Russia is putting on trial an engineer accused of passing information on its newest submarine-launched ballistic missiles to foreign intelligence, a news report said Saturday.
A Russian law enforcement source was quoted telling the Interfax news agency that an employee at a defense facility in the Urals had been charged with espionage for disclosing data about Bulava, Russia's latest submarine-launched ballistic missile.
He will stand trial in the main Urals city of Yekaterinburg in several days, the source was quoted as saying.
The employee was passing "information in the sphere of strategic defense systems that contains state secrets" while working in research and development at a restricted facility that developed missile technology, Interfax said.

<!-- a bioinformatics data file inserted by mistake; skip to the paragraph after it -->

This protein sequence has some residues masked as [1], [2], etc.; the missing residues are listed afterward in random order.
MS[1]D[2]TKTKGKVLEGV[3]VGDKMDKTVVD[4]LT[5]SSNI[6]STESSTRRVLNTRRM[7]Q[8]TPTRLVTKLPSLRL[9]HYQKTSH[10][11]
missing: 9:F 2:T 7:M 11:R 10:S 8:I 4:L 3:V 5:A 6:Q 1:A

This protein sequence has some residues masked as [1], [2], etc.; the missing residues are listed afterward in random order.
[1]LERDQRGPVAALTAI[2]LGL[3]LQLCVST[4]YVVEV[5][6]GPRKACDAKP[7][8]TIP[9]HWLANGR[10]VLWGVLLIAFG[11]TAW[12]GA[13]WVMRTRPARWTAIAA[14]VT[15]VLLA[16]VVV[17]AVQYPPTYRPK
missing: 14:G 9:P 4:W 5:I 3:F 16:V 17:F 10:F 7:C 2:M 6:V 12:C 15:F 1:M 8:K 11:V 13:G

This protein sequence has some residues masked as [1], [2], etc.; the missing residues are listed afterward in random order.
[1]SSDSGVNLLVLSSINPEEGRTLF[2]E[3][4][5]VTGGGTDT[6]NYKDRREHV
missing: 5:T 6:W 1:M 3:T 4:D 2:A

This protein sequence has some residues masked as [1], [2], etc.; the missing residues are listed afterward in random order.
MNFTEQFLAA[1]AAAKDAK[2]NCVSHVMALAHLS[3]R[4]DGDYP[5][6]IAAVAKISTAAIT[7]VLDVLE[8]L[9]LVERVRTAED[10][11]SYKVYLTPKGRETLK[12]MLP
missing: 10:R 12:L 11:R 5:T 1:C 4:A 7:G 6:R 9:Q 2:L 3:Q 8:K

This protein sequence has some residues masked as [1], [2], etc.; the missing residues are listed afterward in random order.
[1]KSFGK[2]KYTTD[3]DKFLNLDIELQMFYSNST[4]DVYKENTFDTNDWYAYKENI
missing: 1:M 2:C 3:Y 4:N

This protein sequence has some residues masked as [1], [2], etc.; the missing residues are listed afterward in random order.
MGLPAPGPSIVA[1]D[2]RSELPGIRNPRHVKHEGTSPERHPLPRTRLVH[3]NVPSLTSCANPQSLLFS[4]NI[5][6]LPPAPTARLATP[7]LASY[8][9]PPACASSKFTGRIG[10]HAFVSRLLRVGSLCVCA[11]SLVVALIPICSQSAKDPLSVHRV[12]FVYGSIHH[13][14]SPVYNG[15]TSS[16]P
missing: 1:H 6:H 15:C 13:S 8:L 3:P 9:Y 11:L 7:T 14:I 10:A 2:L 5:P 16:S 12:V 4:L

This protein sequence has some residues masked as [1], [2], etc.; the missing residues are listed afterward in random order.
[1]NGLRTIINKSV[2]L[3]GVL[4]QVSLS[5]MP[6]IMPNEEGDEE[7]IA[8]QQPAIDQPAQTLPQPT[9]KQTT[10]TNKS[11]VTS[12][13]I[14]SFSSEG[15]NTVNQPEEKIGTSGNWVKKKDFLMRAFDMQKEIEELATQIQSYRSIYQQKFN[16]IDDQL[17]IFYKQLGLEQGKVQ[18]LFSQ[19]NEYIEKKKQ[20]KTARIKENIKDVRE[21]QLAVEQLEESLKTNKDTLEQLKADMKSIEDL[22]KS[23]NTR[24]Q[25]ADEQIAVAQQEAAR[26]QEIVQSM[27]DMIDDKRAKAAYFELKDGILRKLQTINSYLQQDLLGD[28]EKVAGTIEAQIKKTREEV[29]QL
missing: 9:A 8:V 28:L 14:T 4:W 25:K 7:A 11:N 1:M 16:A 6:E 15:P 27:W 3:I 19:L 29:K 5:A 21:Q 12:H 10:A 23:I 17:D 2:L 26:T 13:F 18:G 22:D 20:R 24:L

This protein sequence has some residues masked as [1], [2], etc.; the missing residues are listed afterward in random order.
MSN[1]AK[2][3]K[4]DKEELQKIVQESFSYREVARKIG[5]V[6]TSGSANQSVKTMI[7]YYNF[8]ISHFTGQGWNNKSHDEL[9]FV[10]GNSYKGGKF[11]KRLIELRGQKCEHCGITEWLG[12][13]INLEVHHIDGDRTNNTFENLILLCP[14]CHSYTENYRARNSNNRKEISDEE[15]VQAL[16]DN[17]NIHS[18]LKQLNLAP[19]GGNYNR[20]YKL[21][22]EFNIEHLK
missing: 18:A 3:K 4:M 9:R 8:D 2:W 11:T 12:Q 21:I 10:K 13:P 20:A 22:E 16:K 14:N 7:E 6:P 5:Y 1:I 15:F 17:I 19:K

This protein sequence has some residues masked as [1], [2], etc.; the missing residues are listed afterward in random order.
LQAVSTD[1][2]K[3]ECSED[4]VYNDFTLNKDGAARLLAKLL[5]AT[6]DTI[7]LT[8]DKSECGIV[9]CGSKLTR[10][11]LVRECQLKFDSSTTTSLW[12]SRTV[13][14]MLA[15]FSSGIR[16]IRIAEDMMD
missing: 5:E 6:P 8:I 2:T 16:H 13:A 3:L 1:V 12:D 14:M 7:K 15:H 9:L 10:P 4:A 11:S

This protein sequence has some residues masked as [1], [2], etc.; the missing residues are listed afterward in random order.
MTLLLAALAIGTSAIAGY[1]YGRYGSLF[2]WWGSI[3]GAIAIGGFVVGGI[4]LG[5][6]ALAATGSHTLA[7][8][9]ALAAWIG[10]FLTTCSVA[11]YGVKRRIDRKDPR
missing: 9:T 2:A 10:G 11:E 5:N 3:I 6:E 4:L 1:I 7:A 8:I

The source did not disclose where the employee worked, or which foreign intelligence agency he was passing the information on to. The trial will be closed to the public; the source was quoted as saying.
In February a Moscow court convicted a space engineer of espionage and jailed him for 13 years for passing to the CIA information about strategic missile tests.
The Russian authorities usually keep a tight lid on military and security matters including espionage cases.
The Bulava is an intercontinental nuclear-capable missile Russia has developed to replace its Soviet-era stock.
The project suffered numerous failed launches over the past decade but was approved late last year after several successful ones.
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